In addition to Brazil, countries currently using BAE Systems’ 40-mm Guns include Japan, Sweden, Finland, Iceland, Estonia, Uruguay, Indonesia, and Malaysia.

The weapon is equipped with a superior level of target capability, beyond the engagement ability of conventional gun systems
The weapon is equipped with a superior level of target capability, beyond the engagement ability of conventional gun systems

 

Bofors 40 Mk-4

Its low weight and compact dimensions combine with a long range and a high rate of fire. It has the capability to rapidly switch between optimized ammunition types, including programmable 40-mm 3P all-target ammo. This delivers high tactical and operational flexibility alongside outstanding survivability, giving ships the advantage in conflicts of any kind.

The Bofors 40 Mk-4 can go from warning to destruction in less than 0.5 seconds. The 3P ammo can be programmed for optimized effect against any target, including airburst patterns for new threats that were previously impossible to engage. The automatically loaded, remotely controlled weapon can also be locally controlled as a backup, equipping the operator for any scenario.

The system’s lightweight and modest size is made possible by innovative features including its electric drive system. It also has a fully digitised modular architecture, providing weapon synergies and future flexibility. Programmable 3P ammo means less round types are needed, reducing transport, storage, weight and space. These aspects combine to provide straightforward, cost-effective integration.

Dimensions
Dimensions

 

TECHNICAL DATA

STANDARD SPECIFICATIONS
Calibre 40-mm L/70
Weight excluding ammunition <2,500 kg/5,511.56 lbs
Height <2.0 m/6.56 feet
Elevation limits -20 to +80 degrees
Training limits unlimited (slip ring)
Remote control with gyro-stabilised local control back-up
PERFORMANCE
Maximum range 12,500 m/7.77 miles/6.75 NM
Rate of fire 300 rounds/min
Muzzle velocity 1012 m/s/3,643 km/h/2,264 mph (3P)
From warning to destruction <0.5 seconds
Number of rounds available in gun ≥100
Barrel life up to 5,000 rounds
OPTIONS
On-mount TV camera
On-mount muzzle velocity radar
6-mode programmable all-target 3P ammunition
Computer-controlled burst pattern
Air burst capability for small boat defence and engagement of concealed targets

100 rounds ready to fire with the possibility to shift between different types of ammunition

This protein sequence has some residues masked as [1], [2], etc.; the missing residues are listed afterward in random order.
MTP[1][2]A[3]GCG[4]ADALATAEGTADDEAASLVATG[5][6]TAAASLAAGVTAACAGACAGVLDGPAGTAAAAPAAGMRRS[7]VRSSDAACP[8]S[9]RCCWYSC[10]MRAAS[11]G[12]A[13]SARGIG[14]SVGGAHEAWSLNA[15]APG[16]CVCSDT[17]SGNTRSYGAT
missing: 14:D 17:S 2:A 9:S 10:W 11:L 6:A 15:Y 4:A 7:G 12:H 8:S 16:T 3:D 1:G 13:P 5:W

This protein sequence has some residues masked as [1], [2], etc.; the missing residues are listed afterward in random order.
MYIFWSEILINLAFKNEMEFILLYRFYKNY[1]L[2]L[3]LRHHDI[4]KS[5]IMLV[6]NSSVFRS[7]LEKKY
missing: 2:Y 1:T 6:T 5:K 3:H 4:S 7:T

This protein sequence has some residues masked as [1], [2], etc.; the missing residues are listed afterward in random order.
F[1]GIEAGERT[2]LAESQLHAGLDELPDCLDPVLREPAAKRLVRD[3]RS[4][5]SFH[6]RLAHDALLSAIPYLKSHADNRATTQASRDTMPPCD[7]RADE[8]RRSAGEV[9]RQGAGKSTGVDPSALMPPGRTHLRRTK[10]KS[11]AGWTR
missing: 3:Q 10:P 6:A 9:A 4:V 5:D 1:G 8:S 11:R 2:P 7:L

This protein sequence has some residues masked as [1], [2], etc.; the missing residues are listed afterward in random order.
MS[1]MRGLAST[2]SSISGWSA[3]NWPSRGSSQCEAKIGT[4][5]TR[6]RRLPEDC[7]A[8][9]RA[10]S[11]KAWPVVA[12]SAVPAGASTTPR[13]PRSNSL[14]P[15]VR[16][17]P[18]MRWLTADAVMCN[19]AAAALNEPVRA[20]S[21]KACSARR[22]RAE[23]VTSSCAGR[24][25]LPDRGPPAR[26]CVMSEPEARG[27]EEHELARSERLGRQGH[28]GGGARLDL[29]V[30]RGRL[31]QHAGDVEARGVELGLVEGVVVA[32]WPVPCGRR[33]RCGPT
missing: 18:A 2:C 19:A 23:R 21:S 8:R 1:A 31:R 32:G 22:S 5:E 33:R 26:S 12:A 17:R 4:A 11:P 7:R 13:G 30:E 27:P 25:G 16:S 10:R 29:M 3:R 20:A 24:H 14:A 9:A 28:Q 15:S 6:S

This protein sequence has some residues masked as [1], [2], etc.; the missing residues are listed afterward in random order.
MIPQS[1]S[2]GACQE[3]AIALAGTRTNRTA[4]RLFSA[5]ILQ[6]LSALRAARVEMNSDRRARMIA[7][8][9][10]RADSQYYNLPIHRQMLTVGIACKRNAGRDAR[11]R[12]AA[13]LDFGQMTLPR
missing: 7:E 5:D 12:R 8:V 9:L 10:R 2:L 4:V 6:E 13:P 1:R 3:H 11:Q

USS Constitution

The world’s oldest commissioned warship afloat is no longer afloat after entering dry dock May 19 for a planned multi-year restoration. USS Constitution, eased into historic Dry Dock 1 at Charlestown Navy Yard Boston National Historical Park with the help and coordination of a large team of stakeholders including the ship’s crew, Portsmouth Naval Shipyard, Naval History and Heritage Command’s Maintenance Detachment Boston, USS Constitution Museum, and the National Park Service.

USS Constitution enters Dry Dock 1 in Charlestown Navy Yard to commence a multi-year planned restoration period (U.S. Navy photo by Mass Communication Specialist Seaman Matthew R. Fairchild/Released)
USS Constitution enters Dry Dock 1 in Charlestown Navy Yard to commence a multi-year planned restoration period (U.S. Navy photo by Mass Communication Specialist Seaman Matthew R. Fairchild/Released)

«We couldn’t have asked for better weather or better support from the dedicated team of professionals who helped with the docking», said Commander Sean Kearns, USS Constitution’s 73rd commanding officer. «We are now positioned to carry out the restoration work which will return Constitution to the water preserving her for the next generation of Americans to enjoy and learn about our nation’s great naval heritage».

Since entering service in the U.S. Navy on October 21, 1797, USS Constitution, undefeated in combat, remains a commissioned U.S. Navy warship. However, since 1907, the ship has been on display opening her decks to the public. According to Naval History and Heritage Command Director Sam Cox, that mission is an important one.

«Her mission today is to preserve and promote U.S. Navy heritage by sharing the history of ‘Old Ironsides’ and the stories of the men and women who have faithfully served with distinction on the warship’s decks for 217 years. When a visitor sets foot on the deck of USS Constitution, he or she is making contact with the beginnings of the U.S. Navy, a navy that has kept the sea lanes free for more than 200 years. Keeping her ready to do so is incredibly important», said Cox.

«Constitution was the product of unique American ingenuity», Cox continued. «At a time when the U.S. Navy was outnumbered by the great European navies, Constitution was designed to outgun anything she couldn’t outrun, and outrun anything she couldn’t out-gun. Coupled with great captains and well-trained and disciplined Sailors, that is why she was undefeated».